Brill's Encyclopedia of Global Pentecostalism Online

Get access Subject: Religious Studies
Executive Editor: Michael Wilkinson
Associate Editors: Connie Au, Jörg Haustein, Todd M. Johnson

Brill’s Encyclopedia of Global Pentecostalism Online (BEGP) provides a comprehensive overview of worldwide Pentecostalism from a range of disciplinary perspectives. It offers analysis at the level of specific countries and regions, historical figures, movements and organizations, and particular topics and themes. Pentecostal Studies draws upon areas of research such as anthropology, biblical studies, economics, gender studies, global studies, history, political science, sociology, theological studies, and other areas of related interest. The BEGP emphasizes this multi-disciplinary approach and includes scholarship from a range of disciplines, methods, and theoretical perspectives. Moreover, the BEGP is cross-cultural and transnational, including contributors from around the world to represent key insights on Pentecostalism from a range of countries and regions.

Providing summaries of the key literature, the BEGP will be the standard reference for Pentecostal Studies. All articles are fully text searchable and cross-referenced, with bibliographic information on scholarly work and recommendations for further reading.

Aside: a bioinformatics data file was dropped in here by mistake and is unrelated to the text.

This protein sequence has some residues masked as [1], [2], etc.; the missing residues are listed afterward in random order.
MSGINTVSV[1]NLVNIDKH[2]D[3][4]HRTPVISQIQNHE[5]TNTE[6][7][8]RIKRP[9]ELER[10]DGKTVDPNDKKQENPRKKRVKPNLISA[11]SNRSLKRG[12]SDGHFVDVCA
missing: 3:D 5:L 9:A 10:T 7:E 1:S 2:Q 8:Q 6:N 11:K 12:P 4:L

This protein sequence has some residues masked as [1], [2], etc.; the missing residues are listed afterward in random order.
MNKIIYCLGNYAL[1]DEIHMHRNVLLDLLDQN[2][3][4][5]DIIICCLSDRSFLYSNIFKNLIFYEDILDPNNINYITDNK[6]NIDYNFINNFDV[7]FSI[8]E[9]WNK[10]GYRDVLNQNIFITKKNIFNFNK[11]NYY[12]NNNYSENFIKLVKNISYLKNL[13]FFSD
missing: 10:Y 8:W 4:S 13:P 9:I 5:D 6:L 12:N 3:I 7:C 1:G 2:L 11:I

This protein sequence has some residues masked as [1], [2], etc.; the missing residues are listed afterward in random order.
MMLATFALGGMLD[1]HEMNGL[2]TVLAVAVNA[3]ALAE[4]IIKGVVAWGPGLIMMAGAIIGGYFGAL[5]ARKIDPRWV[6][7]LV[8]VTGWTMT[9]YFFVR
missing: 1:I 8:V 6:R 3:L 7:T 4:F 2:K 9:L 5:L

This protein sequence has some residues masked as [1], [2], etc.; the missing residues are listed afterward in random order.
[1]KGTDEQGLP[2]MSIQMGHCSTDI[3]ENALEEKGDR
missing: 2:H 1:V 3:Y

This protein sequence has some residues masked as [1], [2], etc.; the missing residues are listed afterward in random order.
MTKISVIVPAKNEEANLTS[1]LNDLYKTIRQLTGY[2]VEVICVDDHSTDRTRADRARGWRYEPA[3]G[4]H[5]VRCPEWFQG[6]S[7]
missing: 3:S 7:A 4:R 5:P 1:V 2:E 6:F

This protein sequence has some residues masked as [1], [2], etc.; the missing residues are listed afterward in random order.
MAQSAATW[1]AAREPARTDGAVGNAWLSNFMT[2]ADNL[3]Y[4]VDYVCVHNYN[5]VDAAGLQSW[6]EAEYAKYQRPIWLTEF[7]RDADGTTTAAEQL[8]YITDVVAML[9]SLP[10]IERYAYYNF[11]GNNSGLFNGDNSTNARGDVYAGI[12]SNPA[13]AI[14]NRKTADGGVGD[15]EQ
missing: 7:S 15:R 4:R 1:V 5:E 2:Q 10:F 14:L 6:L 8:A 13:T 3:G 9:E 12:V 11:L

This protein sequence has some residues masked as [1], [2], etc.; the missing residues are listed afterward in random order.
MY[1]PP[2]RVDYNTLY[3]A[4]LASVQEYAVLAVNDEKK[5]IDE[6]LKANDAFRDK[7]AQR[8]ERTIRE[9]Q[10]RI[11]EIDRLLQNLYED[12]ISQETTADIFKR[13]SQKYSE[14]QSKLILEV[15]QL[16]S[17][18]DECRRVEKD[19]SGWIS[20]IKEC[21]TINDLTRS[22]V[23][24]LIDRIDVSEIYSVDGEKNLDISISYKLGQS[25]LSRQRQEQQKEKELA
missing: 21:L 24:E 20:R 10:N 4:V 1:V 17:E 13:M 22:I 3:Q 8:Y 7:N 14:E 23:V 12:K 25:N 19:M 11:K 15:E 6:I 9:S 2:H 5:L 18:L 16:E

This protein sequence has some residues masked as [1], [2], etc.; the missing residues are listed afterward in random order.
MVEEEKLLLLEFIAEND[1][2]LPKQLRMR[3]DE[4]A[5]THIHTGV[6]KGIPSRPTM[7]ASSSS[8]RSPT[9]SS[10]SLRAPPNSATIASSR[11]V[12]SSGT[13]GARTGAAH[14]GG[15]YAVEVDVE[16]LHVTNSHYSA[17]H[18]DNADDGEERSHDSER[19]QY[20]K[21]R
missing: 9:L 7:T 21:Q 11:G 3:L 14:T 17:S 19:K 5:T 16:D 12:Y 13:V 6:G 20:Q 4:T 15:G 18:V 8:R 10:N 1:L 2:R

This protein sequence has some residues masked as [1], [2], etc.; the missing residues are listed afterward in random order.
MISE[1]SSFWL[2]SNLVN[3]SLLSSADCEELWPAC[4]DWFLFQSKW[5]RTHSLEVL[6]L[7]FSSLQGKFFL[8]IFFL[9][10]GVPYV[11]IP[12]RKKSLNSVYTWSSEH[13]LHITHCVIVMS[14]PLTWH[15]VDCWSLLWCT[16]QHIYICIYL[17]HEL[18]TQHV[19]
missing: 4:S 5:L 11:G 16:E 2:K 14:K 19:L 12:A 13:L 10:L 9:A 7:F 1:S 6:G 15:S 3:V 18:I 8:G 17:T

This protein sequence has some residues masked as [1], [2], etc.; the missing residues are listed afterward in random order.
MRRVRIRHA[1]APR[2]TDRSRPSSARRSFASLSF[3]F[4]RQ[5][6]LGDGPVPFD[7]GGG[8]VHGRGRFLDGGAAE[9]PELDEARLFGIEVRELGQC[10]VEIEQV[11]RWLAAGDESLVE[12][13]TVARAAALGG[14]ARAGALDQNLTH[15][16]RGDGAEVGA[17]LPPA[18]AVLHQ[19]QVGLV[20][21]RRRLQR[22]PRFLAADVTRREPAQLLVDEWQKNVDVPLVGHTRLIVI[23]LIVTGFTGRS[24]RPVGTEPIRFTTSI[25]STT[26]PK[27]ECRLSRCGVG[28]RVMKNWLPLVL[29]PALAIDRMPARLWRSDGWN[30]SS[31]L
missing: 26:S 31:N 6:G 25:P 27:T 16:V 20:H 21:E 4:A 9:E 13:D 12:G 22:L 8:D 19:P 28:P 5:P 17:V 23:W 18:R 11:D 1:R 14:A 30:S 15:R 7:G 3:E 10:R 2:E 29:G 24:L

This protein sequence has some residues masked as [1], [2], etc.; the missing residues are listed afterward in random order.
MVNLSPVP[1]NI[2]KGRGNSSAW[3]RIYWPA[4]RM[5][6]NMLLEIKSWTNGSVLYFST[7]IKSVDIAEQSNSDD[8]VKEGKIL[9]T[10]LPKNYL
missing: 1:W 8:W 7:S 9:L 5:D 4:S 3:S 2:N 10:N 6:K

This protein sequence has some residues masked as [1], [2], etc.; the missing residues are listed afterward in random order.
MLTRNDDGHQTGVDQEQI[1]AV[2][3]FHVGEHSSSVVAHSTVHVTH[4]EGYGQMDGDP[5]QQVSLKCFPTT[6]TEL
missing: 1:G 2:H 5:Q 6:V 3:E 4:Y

For more information: see Brill.com

United Kingdom

(1,452 words)

Author(s): Kay, William K.
Pentecostal and charismatic churches in the UK are diverse. They vary in their history, to some extent in their doctrine, ecclesiology, practice and social attitudes, and in their resources. Their congregations range from small and struggling start-ups to powerful megachurches.Three classical indigenous Pentecostal denominations can date their beginnings to the years of, or just after, the 1914‒18 war. Essentially, they came out of the Welsh revival of 1904‒05. The first Pentecostal denomination to be formed was the Apostolic Faith C…
Date: 2019-12-20

United States of America

(1,245 words)

Author(s): Melton, John Gordon
The modern Pentecostal movement can be traced to 1900 in Topeka, Kansas, at the assignment given students at a small Holiness Bible school led by Charles Fox Parham. Asked to examine the biblical text to find the evidence of the baptism of the Holy Spirit, the students discovered speaking in tongues. At a worship service on January 1, 1901, one student, Agnes Ozman, became the first modern person to speak in tongues as a result of her search for the baptism of the Holy Spirit. In the months foll…
Date: 2020-01-14